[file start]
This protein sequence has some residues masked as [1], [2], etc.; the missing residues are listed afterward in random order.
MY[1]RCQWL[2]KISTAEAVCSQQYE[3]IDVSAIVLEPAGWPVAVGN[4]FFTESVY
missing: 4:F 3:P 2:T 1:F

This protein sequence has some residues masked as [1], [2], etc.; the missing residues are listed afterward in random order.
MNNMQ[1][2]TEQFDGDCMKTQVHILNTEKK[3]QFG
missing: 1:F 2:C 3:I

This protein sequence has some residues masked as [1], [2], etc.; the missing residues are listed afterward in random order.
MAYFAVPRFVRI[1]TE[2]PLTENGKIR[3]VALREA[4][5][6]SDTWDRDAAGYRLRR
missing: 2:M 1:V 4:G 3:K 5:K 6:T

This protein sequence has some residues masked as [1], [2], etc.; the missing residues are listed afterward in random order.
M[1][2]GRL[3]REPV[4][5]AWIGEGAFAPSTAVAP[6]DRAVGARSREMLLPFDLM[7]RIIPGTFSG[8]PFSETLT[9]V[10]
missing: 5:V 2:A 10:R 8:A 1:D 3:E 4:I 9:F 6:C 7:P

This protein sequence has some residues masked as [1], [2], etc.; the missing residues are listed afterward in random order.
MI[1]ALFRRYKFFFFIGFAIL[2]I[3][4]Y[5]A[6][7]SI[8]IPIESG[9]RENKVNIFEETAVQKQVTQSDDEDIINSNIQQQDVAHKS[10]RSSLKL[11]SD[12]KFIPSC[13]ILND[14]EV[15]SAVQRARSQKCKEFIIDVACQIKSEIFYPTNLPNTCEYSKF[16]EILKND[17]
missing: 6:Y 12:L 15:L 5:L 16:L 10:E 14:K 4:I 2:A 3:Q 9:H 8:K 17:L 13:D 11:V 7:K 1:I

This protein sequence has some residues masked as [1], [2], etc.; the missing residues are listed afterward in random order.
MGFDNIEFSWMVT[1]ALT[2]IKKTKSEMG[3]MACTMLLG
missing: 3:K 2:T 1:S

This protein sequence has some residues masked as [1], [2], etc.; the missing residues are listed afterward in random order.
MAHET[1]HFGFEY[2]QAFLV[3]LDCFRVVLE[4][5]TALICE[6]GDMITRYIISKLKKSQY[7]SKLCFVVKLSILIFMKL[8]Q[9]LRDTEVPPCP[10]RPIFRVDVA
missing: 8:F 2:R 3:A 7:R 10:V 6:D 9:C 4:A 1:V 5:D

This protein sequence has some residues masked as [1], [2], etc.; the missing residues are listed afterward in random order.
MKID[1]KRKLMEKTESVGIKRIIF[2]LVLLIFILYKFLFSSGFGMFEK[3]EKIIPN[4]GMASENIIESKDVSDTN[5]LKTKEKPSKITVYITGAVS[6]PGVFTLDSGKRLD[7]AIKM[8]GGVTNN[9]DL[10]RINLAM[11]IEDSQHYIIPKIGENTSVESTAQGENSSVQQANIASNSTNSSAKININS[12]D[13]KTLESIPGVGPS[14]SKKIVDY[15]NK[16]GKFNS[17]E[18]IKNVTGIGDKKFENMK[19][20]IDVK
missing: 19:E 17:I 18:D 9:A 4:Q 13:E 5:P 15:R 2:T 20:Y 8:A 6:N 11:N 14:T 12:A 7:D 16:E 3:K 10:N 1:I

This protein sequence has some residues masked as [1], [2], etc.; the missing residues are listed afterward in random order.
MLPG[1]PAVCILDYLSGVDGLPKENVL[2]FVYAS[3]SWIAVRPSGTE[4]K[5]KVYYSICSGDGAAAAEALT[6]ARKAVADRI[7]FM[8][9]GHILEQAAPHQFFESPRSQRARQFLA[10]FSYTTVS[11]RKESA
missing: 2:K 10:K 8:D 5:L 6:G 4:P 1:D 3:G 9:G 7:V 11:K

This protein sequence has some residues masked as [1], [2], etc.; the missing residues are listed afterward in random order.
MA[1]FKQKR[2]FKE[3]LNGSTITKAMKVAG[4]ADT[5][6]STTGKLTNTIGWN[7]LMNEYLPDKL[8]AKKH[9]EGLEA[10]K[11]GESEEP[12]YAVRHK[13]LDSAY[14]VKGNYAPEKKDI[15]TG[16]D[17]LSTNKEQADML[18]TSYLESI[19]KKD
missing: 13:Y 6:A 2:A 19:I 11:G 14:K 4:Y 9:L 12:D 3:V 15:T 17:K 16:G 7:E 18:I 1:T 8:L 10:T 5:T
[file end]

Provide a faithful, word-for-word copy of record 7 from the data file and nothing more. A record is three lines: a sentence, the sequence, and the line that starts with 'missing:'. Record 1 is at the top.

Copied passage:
This protein sequence has some residues masked as [1], [2], etc.; the missing residues are listed afterward in random order.
MAHET[1]HFGFEY[2]QAFLV[3]LDCFRVVLE[4][5]TALICE[6]GDMITRYIISKLKKSQY[7]SKLCFVVKLSILIFMKL[8]Q[9]LRDTEVPPCP[10]RPIFRVDVA
missing: 8:F 2:R 3:A 7:R 10:V 6:D 9:C 4:A 1:V 5:D